11 Civil Rights Actions charges against any person acting “under color of State law” claiming a violation of United States Code title 42 section 1983 for deprivation of the rights afforded under the Constitution. If the Plaintiff can prove the denial of constitutional rights, awards can be substantial including payment of attorney fees, monetary damages and punitive damages.

12 Civil Rights Actions Unless physicians actions are actually beyond the pale of reason and decency, it is difficult to a point approaching virtual impossibly for an inmate to make a case imposing personal liability upon a physician based on civil rights violations. Your denial of a controversial therapy, or any denial based upon your best judgment will never be a successful ground for a civil rights claim. Providing different treatment for the same condition to a Hispanic inmate as compared to a White inmate can serve as a basis for a successful civil rights claim. ON THE OTHER HAND:

13 EXAMPLE Inmate Pearl Jones complains that she underwent a hysterectomy under your orders that leaves her (obviously) permanently infertile. She accuses you of maliciously sterilizing her without any medical necessity, treating her differently from others in similar circumstances on account of her race. You requested/authorized the hysterectomy after a community gynecologist recommended the procedure to treat dysfunctional uterine bleeding. How can you reduce risk of claims against you? SHIELD POINTER : Well documented informed consent for any procedure is worth it’s weight in gold in litigation cases.

14 Medical Malpractice Claims usually filed in the state superior court by the patient or his/her survivor(s) who allege(s) damage by a healthcare professional or healthcare organization’s error. To prevail and win a monetary award (which is the purpose of the suit) the patient filing the action (Plaintiff) must prove to a judge or 9 out of 12 jurors, by the preponderance of evidence, that the health care professional (Defendant) failed to meet the standard of care and that this failure caused harm.

15 Medical Malpractice It is important to appreciate the difference between civil trials that find liability based upon the majority but not necessarily all of the evidence as opposed to a criminal trial wherein guilt is determined with support of virtually all of the evidence (beyond a reasonable doubt). Of the lawsuits filed naming CDCR physicians as defendants, malpractice claims are in the minority. Malpractice claims require the filing of a Government Tort claim as a prerequisite to suit, so advance notice will be had in such cases. The State of California will defend and indemnify you in such cases.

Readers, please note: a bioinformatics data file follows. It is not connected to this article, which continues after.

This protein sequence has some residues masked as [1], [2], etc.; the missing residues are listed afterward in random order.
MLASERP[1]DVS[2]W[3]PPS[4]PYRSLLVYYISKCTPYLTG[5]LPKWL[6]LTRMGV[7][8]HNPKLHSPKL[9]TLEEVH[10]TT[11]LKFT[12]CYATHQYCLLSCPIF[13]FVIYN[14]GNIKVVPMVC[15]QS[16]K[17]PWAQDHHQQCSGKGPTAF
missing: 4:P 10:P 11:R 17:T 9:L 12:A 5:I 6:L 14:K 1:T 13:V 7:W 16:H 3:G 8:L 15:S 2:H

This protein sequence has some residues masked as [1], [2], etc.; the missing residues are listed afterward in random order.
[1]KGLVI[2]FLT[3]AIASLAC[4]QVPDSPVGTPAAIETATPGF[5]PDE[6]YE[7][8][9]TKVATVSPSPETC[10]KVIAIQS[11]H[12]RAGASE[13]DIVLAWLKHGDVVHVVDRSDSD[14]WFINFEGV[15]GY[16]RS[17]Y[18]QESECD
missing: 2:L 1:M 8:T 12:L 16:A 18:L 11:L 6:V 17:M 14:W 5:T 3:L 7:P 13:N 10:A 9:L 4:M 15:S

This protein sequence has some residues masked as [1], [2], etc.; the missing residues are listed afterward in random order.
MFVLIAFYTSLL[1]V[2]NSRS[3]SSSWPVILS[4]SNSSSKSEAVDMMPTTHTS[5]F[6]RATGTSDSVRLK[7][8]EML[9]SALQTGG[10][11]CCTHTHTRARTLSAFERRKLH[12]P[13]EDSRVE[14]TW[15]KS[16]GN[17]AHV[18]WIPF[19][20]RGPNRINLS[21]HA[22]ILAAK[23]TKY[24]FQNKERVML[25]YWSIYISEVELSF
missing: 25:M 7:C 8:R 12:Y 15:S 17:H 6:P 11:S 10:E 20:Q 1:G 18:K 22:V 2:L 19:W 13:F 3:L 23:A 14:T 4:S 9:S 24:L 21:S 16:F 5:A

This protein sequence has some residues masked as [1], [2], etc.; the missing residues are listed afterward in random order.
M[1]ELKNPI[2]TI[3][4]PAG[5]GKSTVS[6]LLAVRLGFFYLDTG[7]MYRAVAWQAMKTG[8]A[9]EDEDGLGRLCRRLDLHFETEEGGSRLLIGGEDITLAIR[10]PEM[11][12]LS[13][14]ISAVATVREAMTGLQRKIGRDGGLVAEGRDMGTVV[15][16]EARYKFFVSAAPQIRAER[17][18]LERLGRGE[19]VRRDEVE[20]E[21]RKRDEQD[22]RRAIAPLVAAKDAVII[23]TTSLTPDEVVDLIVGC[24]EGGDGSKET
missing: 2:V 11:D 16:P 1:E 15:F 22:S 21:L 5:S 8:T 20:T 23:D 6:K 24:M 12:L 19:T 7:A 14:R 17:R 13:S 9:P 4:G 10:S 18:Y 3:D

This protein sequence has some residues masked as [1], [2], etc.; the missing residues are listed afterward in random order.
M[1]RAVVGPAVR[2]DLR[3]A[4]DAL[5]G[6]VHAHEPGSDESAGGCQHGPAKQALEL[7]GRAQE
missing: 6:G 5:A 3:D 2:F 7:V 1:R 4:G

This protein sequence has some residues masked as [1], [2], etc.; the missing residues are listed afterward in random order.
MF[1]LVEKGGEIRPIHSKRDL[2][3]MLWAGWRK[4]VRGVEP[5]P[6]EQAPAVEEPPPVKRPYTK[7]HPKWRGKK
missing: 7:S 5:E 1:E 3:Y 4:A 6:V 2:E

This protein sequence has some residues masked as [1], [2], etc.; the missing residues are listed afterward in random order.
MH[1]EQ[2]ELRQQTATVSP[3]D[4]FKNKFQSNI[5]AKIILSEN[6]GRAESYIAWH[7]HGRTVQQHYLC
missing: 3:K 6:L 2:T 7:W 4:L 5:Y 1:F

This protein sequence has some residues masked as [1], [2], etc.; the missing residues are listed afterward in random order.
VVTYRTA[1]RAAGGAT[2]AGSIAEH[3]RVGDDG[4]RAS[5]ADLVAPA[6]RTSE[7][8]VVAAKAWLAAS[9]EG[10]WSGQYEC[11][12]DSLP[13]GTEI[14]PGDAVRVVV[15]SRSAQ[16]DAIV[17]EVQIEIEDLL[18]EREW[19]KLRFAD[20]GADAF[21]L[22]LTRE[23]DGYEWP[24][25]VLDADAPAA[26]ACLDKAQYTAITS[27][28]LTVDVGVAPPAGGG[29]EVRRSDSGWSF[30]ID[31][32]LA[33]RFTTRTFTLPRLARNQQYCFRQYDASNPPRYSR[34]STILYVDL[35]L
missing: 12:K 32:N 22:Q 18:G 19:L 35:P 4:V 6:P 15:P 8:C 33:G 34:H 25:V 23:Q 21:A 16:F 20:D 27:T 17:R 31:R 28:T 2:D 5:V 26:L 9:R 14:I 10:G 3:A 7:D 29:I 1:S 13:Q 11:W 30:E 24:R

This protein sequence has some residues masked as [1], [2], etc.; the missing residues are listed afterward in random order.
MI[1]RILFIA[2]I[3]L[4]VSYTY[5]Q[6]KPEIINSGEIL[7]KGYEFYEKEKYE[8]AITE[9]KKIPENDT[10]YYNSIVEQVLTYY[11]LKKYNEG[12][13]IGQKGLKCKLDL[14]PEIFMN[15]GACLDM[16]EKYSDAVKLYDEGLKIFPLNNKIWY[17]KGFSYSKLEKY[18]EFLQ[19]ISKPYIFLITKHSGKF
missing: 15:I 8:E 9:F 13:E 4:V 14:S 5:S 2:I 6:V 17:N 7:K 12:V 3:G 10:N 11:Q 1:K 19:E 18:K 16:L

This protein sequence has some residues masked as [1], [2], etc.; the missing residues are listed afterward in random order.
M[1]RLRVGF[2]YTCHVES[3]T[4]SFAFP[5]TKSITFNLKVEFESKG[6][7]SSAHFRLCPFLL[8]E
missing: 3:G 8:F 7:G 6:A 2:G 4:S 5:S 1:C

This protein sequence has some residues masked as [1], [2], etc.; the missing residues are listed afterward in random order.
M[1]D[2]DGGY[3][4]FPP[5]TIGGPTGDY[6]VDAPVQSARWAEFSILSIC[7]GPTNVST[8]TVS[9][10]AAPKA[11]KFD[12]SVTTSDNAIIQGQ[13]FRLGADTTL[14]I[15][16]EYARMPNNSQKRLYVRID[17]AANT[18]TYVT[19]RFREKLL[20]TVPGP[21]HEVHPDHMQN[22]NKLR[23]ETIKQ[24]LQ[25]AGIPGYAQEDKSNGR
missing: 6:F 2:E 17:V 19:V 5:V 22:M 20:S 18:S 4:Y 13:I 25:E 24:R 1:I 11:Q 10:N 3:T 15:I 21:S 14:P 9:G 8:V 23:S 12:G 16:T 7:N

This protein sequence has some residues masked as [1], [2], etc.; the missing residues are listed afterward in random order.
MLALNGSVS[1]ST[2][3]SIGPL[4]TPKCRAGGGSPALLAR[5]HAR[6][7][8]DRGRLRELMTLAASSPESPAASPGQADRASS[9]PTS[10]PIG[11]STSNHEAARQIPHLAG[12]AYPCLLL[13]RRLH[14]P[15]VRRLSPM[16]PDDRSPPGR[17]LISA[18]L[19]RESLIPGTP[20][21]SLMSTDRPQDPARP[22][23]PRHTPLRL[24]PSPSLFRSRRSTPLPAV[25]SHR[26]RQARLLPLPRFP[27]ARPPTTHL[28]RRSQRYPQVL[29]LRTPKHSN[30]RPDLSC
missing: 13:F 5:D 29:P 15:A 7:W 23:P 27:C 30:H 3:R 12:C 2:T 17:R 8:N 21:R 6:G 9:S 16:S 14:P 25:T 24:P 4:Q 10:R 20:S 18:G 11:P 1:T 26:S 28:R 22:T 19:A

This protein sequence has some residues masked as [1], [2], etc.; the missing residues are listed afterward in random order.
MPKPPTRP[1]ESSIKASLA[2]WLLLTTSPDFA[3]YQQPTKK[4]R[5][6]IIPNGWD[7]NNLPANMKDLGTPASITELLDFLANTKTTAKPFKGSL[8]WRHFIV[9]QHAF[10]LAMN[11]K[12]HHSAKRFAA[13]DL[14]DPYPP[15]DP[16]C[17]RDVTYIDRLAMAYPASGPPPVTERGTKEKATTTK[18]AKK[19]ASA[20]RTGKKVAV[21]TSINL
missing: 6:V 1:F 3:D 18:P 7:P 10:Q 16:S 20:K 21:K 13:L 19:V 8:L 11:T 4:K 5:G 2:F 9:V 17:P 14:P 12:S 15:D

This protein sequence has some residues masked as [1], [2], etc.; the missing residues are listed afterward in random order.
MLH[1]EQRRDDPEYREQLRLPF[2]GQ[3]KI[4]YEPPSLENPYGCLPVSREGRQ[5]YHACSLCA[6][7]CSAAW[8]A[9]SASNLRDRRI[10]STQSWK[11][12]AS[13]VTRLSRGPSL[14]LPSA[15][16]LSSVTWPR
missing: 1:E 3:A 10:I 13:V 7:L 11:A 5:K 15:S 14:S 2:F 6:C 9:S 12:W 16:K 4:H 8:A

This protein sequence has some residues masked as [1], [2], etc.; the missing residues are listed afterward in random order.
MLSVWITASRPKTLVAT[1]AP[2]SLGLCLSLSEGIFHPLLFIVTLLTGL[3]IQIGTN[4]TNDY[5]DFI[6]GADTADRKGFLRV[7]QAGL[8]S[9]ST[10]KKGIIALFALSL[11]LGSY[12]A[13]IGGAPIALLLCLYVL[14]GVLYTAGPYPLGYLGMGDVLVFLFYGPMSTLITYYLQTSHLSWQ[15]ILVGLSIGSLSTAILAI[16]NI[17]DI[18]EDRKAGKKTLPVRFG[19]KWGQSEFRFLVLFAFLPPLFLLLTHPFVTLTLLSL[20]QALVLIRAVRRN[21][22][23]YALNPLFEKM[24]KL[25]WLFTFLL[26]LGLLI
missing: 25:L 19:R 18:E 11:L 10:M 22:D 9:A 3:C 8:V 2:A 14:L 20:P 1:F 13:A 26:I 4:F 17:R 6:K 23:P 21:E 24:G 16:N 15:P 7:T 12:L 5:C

16 Medical Malpractice it is unusual for inmates to suffer damages large enough to attract the interest of an attorney, much less make any headway without attorney representation. Excepting the most rare of circumstance a physician or nurse working for the CDCR will never have to make any payment in a medical malpractice case even if a judgment is issued against him/her.

17 Medical Malpractice Two variations on the medical malpractice claim do come up in the free world that we rarely see in the prison setting: Claims of intentional harm & Elder Abuse

18 Claims of Intentional Harm Associated with medical care are filed as intentional torts, usually in the form of a charge of battery, claiming harm from a procedure without consent or from reckless behavior. The award sought in these law suits usually includes “punitive” damages.

19 Claims of Intentional Harm An employee proven to have acted far outside the scope of duties and proven to have committed an outrageous could find himself or herself without support of the State. The State may not pay punitive damage awards against employees.

20 Elder Abuse An elder abuse claim is made on behalf of a patient over the age of 65 or under 65 but unable to care for himself/herself In the elder abuse claim, the Plaintiff alleges a deliberate act by the Defendant to injure the vulnerable and dependant adult.

21 State Professional Review Boards are consumer agencies that serve the community by taking complaints about healthcare professionals. they serve the public through critical review and discipline of individual doctors and nurses. Recent statutes mandate notices in patient exam rooms to promote consumer complaints from the free world and prisoners alike.